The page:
coating are: the friction coefficient between erosive particles and the
coating, the velocity of erosive particles and an angle a between the
direction of an impact of erosive particles and the surface of the
The type of reaction between an erosive particle and the surface of the
organic coating, i.e. reaction with slip or with microcutting, depends
on the value of the impact angle (α) and velocity of an erosive particle
(v) at the time of impact. Plastic strains of the coating are of minor
value if residual stresses generated by the collision do not exceed the
limit of elasticity of a high-molecular material. Exceeding the yield
point causes an increase in the plastic strain of the coating and results
in the forming of micro cracks. Propagation of micro cracks and their
junctions contributes to chipping of the coating's components (fillers,
pigments and high-molecular material) [8-16].
An improvement in resistance to erosive wear of an organic coating
can be achieved by modification of the composition of the coating with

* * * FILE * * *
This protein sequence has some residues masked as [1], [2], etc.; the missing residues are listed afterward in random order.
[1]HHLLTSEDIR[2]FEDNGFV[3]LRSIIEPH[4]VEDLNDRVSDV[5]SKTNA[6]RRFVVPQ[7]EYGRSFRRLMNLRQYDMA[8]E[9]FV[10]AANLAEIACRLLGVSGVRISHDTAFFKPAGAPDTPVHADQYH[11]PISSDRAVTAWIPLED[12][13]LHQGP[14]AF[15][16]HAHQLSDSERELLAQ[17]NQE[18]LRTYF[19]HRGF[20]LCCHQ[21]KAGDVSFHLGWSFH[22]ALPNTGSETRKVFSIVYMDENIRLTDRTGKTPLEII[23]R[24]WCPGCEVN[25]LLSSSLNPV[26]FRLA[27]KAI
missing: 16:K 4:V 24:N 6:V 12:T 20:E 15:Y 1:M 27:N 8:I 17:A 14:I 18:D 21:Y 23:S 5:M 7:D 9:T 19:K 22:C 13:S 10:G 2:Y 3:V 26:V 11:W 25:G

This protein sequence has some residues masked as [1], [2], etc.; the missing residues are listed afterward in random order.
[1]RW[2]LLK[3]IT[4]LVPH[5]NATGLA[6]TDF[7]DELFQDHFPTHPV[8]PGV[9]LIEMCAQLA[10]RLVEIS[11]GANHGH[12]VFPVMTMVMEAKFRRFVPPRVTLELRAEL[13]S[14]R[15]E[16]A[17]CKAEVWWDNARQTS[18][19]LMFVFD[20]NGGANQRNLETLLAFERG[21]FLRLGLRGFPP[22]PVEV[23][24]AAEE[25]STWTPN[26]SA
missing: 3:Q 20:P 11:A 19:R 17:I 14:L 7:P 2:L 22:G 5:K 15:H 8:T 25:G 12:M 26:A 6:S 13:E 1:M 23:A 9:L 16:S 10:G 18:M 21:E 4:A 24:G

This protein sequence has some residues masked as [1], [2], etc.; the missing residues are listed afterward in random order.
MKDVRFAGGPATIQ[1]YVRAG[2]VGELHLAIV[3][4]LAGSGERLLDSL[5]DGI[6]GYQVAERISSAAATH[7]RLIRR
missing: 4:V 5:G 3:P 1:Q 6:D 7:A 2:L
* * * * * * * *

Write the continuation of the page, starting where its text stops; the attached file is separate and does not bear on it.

various types of inorganic fillers (in the shape of carbon or glass
fibres, glass balls or microspheres) or with metallic fillers (e.g. flakes
of aluminium or zinc) [17-25]. The fillers mentioned above influence
changes in the mechanical properties of the coating, such as hardness,
tensile and tear strength, unit elongation and friction coefficient. It is
well known that erosive wear depends on those factors
[1,16,17,18,24]. The type of erosion predominating under set
conditions, i.e. deformational erosion or shearing erosion, depends on
the value of the impact angle α of the erosive particle. For an angle
α < 45° shearing erosion dominates because the force tangential to